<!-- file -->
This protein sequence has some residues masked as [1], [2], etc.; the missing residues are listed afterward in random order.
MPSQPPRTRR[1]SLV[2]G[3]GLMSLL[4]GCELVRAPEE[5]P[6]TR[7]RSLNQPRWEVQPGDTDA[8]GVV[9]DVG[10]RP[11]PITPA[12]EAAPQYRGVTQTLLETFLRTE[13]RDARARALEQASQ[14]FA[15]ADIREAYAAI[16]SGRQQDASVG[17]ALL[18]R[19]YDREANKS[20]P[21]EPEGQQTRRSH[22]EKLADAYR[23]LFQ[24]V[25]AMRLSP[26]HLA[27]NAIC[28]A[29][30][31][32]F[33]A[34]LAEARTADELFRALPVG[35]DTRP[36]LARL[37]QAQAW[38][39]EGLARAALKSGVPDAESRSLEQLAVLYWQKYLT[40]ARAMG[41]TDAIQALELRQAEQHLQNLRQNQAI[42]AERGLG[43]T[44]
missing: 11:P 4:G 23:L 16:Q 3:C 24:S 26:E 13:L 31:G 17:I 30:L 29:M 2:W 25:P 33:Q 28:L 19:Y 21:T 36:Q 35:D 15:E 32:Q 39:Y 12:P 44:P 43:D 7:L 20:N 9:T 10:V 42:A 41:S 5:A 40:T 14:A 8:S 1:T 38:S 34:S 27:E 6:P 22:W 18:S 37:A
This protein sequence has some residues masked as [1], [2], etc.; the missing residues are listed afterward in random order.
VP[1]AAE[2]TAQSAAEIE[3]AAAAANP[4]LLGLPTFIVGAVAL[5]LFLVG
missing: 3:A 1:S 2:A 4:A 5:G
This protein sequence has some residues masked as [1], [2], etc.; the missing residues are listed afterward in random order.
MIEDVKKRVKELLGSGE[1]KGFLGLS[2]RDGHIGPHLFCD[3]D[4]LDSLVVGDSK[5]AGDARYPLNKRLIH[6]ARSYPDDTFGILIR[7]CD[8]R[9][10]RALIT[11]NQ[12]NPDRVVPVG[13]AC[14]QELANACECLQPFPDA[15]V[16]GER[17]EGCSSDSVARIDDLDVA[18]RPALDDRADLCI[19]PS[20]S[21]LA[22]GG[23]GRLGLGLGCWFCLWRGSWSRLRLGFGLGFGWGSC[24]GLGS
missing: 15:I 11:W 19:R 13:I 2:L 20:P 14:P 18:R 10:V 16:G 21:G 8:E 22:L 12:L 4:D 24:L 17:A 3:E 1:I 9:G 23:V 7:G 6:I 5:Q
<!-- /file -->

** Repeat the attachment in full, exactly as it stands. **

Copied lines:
This protein sequence has some residues masked as [1], [2], etc.; the missing residues are listed afterward in random order.
MPSQPPRTRR[1]SLV[2]G[3]GLMSLL[4]GCELVRAPEE[5]P[6]TR[7]RSLNQPRWEVQPGDTDA[8]GVV[9]DVG[10]RP[11]PITPA[12]EAAPQYRGVTQTLLETFLRTE[13]RDARARALEQASQ[14]FA[15]ADIREAYAAI[16]SGRQQDASVG[17]ALL[18]R[19]YDREANKS[20]P[21]EPEGQQTRRSH[22]EKLADAYR[23]LFQ[24]V[25]AMRLSP[26]HLA[27]NAIC[28]A[29][30][31][32]F[33]A[34]LAEARTADELFRALPVG[35]DTRP[36]LARL[37]QAQAW[38][39]EGLARAALKSGVPDAESRSLEQLAVLYWQKYLT[40]ARAMG[41]TDAIQALELRQAEQHLQNLRQNQAI[42]AERGLG[43]T[44]
missing: 11:P 4:G 23:L 16:Q 3:C 24:S 26:E 13:L 31:G 17:I 30:L 29:M 2:W 25:P 33:Q 28:L 19:Y 21:T 36:Q 35:D 15:E 32:Q 39:Y 12:P 44:P 43:D 7:L 20:N 9:T 10:V 42:A 41:S 5:A 40:T 14:A 8:S 1:T 38:S 34:S 27:E 6:P 22:W 18:S 37:A
This protein sequence has some residues masked as [1], [2], etc.; the missing residues are listed afterward in random order.
VP[1]AAE[2]TAQSAAEIE[3]AAAAANP[4]LLGLPTFIVGAVAL[5]LFLVG
missing: 3:A 1:S 2:A 4:A 5:G
This protein sequence has some residues masked as [1], [2], etc.; the missing residues are listed afterward in random order.
MIEDVKKRVKELLGSGE[1]KGFLGLS[2]RDGHIGPHLFCD[3]D[4]LDSLVVGDSK[5]AGDARYPLNKRLIH[6]ARSYPDDTFGILIR[7]CD[8]R[9][10]RALIT[11]NQ[12]NPDRVVPVG[13]AC[14]QELANACECLQPFPDA[15]V[16]GER[17]EGCSSDSVARIDDLDVA[18]RPALDDRADLCI[19]PS[20]S[21]LA[22]GG[23]GRLGLGLGCWFCLWRGSWSRLRLGFGLGFGWGSC[24]GLGS
missing: 15:I 11:W 19:R 13:I 2:L 20:P 14:P 18:R 10:V 16:G 21:G 8:E 22:L 12:L 4:D 24:L 17:A 3:E 1:I 9:G 23:V 7:G 6:I 5:Q